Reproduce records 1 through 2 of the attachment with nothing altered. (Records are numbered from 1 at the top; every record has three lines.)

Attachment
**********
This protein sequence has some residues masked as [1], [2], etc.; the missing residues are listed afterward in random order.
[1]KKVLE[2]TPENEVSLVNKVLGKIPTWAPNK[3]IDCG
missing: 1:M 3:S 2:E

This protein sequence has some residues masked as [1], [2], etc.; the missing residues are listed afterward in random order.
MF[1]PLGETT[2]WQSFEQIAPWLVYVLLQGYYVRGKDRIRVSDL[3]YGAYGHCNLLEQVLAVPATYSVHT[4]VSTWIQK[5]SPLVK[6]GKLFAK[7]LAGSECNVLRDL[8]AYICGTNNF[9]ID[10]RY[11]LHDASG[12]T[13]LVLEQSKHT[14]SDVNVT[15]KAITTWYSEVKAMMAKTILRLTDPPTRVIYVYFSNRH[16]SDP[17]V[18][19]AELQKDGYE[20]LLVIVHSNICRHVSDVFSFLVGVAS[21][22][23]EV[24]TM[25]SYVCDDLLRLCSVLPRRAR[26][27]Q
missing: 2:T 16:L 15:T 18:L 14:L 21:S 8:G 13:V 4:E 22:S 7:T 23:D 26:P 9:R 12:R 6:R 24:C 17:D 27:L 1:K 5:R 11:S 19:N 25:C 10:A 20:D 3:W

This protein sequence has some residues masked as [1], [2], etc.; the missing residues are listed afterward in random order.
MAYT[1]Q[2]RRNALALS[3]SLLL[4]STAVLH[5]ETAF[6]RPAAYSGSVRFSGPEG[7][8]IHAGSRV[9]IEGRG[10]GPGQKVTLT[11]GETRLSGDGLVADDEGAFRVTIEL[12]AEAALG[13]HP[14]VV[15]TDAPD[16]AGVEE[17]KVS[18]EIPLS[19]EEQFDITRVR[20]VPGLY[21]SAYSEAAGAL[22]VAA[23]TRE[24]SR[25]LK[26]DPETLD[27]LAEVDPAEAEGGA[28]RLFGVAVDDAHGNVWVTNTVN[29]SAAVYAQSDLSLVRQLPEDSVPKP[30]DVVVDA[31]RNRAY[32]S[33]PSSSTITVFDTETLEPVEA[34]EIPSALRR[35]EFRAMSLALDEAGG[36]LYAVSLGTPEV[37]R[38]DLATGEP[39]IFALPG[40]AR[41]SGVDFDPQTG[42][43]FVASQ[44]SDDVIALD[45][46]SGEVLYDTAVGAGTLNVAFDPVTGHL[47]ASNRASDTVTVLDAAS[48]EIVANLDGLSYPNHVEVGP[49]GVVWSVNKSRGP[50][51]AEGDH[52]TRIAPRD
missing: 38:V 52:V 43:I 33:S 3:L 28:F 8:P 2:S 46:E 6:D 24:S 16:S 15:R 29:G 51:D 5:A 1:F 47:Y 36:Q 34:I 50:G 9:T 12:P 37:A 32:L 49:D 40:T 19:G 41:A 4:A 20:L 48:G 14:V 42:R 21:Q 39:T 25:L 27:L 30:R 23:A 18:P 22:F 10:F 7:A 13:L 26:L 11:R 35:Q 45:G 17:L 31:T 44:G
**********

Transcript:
This protein sequence has some residues masked as [1], [2], etc.; the missing residues are listed afterward in random order.
[1]KKVLE[2]TPENEVSLVNKVLGKIPTWAPNK[3]IDCG
missing: 1:M 3:S 2:E

This protein sequence has some residues masked as [1], [2], etc.; the missing residues are listed afterward in random order.
MF[1]PLGETT[2]WQSFEQIAPWLVYVLLQGYYVRGKDRIRVSDL[3]YGAYGHCNLLEQVLAVPATYSVHT[4]VSTWIQK[5]SPLVK[6]GKLFAK[7]LAGSECNVLRDL[8]AYICGTNNF[9]ID[10]RY[11]LHDASG[12]T[13]LVLEQSKHT[14]SDVNVT[15]KAITTWYSEVKAMMAKTILRLTDPPTRVIYVYFSNRH[16]SDP[17]V[18][19]AELQKDGYE[20]LLVIVHSNICRHVSDVFSFLVGVAS[21][22][23]EV[24]TM[25]SYVCDDLLRLCSVLPRRAR[26][27]Q
missing: 2:T 16:L 15:T 18:L 14:L 21:S 8:G 13:V 4:E 22:S 7:T 23:D 26:P 9:R 12:R 6:R 24:C 17:D 27:L 1:K 5:R 11:S 19:N 25:C 10:A 20:D 3:W